God Is Love (part 2)
1 John 4:7 tells us that “love is from God,” which means that the concept of the most beautiful of all emotions has its origin from God. It flows from Him, originates from Him, springs forth from Him. Love is such a strong part of the nature of God that we cannot trace it back to any root or source but Him. Therefore, to love is to be like God. Since we are created in God’s image (Genesis 1:26), every expression of sacrificial and unselfish love is tied back to God.
Not only that, but God’s love was demonstrated most profoundly by His willingness to sacrifice Jesus Christ, His only begotten Son (1 John 4:9). “Only begotten” denotes “Single of its kind, only. Used of Christ, denotes the only Son of God or one who in the sense in which He Himself is the Son of God has no brethren” (Thayer, p. 417). Not even Abraham’s sacrifice of Isaac could be compared wholly to the death of Jesus. At least Abraham got to keep Isaac, and he had other sons too. None of us has ever had opportunity or ability to love to the same degree, though it is a goal to strive for. “This is My commandment, that you love one another, just as I have loved you. Greater love has no one than this, that one lay down his life for his friends. You are My friends, if you do what I command you” (John 15:12-14). We are not required to die for our sins – Christ did it for us. All God asks in return is obedience. Fair enough?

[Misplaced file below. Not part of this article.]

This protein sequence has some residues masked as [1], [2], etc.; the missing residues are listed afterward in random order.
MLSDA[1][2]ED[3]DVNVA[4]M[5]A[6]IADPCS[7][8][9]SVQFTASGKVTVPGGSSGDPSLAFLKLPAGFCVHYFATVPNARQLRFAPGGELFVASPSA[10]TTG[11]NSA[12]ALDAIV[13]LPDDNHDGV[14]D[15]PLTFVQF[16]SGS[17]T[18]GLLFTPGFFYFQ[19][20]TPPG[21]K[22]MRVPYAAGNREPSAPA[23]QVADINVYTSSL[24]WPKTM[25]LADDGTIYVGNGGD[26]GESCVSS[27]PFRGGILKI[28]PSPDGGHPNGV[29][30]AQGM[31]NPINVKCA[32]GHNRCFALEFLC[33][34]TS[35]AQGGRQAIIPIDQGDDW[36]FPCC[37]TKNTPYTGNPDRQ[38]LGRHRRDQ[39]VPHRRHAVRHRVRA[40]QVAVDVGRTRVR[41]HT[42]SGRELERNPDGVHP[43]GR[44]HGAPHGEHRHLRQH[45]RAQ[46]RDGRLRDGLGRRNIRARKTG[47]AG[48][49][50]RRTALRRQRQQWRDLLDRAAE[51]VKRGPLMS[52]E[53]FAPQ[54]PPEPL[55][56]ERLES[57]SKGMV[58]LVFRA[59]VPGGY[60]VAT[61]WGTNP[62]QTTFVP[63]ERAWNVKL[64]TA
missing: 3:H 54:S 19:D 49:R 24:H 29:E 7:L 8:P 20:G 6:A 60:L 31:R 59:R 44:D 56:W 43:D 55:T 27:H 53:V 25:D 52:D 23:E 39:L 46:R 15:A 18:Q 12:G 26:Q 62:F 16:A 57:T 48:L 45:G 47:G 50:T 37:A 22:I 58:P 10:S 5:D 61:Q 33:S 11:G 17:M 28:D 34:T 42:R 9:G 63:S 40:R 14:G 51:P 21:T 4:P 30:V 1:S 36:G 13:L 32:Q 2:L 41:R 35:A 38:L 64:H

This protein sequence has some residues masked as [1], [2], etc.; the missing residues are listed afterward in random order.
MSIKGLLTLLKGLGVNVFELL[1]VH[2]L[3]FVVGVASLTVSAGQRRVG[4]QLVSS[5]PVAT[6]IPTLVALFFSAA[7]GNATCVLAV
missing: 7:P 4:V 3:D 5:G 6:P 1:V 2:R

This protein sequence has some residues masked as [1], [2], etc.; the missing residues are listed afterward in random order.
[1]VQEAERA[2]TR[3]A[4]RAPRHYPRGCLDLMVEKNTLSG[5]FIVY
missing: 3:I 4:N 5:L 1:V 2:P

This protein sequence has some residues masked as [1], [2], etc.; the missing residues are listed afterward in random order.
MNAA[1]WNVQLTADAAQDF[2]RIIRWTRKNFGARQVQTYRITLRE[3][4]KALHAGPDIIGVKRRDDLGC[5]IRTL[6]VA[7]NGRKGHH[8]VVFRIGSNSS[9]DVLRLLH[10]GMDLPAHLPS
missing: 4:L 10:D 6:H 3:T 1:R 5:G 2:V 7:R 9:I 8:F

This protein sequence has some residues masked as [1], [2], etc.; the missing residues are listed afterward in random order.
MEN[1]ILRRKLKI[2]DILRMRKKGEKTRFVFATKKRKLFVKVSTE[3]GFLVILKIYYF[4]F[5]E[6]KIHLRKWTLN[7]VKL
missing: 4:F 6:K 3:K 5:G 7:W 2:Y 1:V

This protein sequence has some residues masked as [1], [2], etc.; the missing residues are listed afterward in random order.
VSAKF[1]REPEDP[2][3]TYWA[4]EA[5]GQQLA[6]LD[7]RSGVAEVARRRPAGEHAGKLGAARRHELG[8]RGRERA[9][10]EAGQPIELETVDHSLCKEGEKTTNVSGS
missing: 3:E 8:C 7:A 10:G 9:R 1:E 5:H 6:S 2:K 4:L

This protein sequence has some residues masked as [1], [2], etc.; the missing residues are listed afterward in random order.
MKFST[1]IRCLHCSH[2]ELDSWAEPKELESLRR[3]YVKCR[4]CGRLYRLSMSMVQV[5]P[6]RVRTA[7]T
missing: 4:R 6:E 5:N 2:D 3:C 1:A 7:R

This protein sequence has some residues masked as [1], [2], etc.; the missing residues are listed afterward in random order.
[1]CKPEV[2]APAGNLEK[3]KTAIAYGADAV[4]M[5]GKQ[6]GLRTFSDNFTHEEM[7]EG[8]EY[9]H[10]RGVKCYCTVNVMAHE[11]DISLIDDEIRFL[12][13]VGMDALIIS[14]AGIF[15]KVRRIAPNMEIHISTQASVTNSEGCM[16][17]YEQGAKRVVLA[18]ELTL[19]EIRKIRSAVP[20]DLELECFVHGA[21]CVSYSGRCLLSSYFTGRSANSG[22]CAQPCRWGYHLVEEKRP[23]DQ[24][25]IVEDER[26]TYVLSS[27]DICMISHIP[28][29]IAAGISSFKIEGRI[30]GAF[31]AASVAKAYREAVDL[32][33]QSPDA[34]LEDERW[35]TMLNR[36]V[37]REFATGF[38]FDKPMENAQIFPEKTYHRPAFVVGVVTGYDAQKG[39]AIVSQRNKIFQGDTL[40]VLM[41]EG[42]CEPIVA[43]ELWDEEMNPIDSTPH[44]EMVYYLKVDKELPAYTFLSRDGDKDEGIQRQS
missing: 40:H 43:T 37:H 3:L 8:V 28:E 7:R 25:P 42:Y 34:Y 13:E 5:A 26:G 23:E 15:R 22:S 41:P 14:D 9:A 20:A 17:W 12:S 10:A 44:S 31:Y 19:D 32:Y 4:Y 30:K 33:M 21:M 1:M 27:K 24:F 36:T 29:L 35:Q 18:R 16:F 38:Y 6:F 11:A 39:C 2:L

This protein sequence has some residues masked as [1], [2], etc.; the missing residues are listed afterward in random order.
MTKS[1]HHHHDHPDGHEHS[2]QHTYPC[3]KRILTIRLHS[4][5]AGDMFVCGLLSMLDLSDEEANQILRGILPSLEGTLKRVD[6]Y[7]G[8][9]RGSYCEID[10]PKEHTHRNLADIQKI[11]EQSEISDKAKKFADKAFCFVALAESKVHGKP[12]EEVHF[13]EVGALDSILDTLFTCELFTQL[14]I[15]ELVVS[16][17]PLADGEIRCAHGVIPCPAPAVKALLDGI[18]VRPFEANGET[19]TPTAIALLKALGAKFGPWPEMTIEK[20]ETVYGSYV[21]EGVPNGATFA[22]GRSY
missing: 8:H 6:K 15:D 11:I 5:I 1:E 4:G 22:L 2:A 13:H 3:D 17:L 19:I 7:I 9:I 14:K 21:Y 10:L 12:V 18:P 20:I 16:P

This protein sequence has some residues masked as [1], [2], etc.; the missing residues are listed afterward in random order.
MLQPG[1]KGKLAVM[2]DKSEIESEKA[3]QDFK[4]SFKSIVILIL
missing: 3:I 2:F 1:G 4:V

“Not that we loved God, but that He loved us”
1 John 4:10 gives us evidence of the utter error in the theory that Jesus came to appease the wrath of a vengeful, angry God. It is not that Jesus and the Father were two different sides of the same coin, either. There is no “good cop, bad cop” with God – there is just God. In every sense of the word, God loves us, even to the point that He holds nothing back. He was prepared to give His dearest one, to make a sacrifice beyond any other, and give salvation to people who rejected His love. In this sense, 1 John 4:10 is so very true: compared to how much He loves us, we cannot even begin to say we have enough love. That is why Paul exhorts the Thessalonians to “love still more” (1 Thessalonians 4:9-10). We must devote ourselves entirely to the pursuit of self-improvement, increasing our love, learning more, sacrificing more, giving more. In light of all this, how can any man be stingy with God?
How can you not devote more time to Him?
Why complain so much when He asks so little?
Do not consider Bible study or prayer bothersome chores.
Why do we work so hard at finding excuses not to help others?
We need to take the first step in being unselfish (Matthew 4:46-48, Titus 3:3-5).
A good example of godly love is the Samaritan of Luke 10:30-37.
We need to see that there is a very affectionate side of God. He will always have a soft spot for His creation, which is why He was always there for the people of Israel in the Old Testament. There is a very soft tenderness that pervades God. “But when the kindness of God our Savior and His love for mankind appeared…” (Titus 3:5, John 16:27)